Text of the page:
Klopp will be unveiled to the world at an introductory press conference at Anfield on Friday.

According to early reports, Klopp’s three-year contract could pay him as much as $10 million per season.

[ QUOTE KING: Top 10 “Klopp-isms” from his time at Dortmund ]

The 48-year-old German has been out of work since stepping down at Bundesliga side Borussia Dortmund following a seventh-place finish to the 2014-15 season. Klopp’s seven seasons in charge of Dortmund weren’t without success and silverware, though, as he led Der BVB to back-to-back league titles in 2011 and 2012, a German Cup triumph in 2012 and a UEFA Champions League final appearance in 2013.

PST’s Joe Prince-Wright will be at Anfield on Friday for Klopp’s unveiling, so be sure to follow JPW on Twitter and check back to PST for wall-to-wall coverage of Klopp’s first press conference as Liverpool manager.

Mourinho “working like never before” to turn Chelsea around

Jose Mourinho, Chelsea FC
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Jose Mourinho got the dreaded much-needed vote of confidence from Chelsea owner Roman Abramovich last weekend, seemingly giving the Portuguese manager a temporary stay of execution despite the Blues’ worst start to a season in 37 years.

[ FOLLOW: All of PST’s PL coverage ]

Speaking this week, Mourinho has revealed that while he’s thankful to have been kept on at the club for which he regularly professes his love, he still thinks it was no-brainer for Abramovich. In other words, Mourinho’s not backing down from his incredible, seven-minute rant to one question following Saturday’s defeat to Southampton.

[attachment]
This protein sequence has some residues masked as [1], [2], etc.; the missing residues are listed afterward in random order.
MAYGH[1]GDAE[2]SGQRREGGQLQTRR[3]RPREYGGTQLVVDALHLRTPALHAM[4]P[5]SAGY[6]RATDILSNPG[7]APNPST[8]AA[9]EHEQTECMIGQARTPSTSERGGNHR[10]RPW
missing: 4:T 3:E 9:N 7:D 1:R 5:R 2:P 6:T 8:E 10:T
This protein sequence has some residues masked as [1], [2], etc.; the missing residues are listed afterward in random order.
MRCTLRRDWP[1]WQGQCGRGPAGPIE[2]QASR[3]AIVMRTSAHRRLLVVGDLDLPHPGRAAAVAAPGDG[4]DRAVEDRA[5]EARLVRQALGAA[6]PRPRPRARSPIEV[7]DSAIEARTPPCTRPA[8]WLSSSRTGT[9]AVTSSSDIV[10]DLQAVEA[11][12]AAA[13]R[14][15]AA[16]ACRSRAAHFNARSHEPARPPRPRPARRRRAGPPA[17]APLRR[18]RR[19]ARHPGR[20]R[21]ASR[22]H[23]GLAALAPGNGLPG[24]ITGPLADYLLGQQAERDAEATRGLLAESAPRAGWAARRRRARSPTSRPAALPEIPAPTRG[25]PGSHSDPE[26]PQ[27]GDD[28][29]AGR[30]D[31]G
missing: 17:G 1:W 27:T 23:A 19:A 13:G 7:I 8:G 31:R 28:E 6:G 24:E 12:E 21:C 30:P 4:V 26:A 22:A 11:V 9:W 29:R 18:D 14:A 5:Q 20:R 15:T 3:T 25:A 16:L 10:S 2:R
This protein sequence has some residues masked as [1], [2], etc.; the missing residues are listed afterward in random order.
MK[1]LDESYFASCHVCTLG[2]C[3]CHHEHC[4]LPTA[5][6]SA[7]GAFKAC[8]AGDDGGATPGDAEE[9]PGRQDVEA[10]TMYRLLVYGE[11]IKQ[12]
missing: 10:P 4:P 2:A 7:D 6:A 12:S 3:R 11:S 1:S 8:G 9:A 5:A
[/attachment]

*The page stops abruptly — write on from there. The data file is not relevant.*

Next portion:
Mourinho, on what he’s doing to turn Chelsea around — quotes from the Guardian:

“It shows the confidence of Abramovich in the manager who has won three Premier League titles with this club. I thank him and I keep working.

“What’s going on? I do not know. The results with Chelsea at the moment have been really bad. I cannot hide that reality, and I don’t want to. And I struggle to find an explanation. But I assure you: I’m working like never before and we will come out of this. And there is also the Champions League that we will not neglect, for certain.”

What did you expect from Mourinho? Well, you know, I should probably be fired, but thanks to Mr. Abramovich for not realizing this and keeping me employed? It’s simultaneously interesting and the least surprising thing ever, though, that Mourinho claims to not know what’s wrong with Chelsea at the moment. Of course he has a theory (or five), and of course he’s “working like never before” to correct it.

[ MORE: Ozil, Coquelin say Arsenal can win the title this season ]

The most fascinating thing about Chelsea’s sluggish start to the season is to see, hear and read Mourinho speaking from a position of powerlessness. Always the clever one, the one dictating where the discussion goes, the one in charge of every press interaction, Saturday’s rant felt like watching a desperate Mourinho grasping for anything by which to pull himself back up.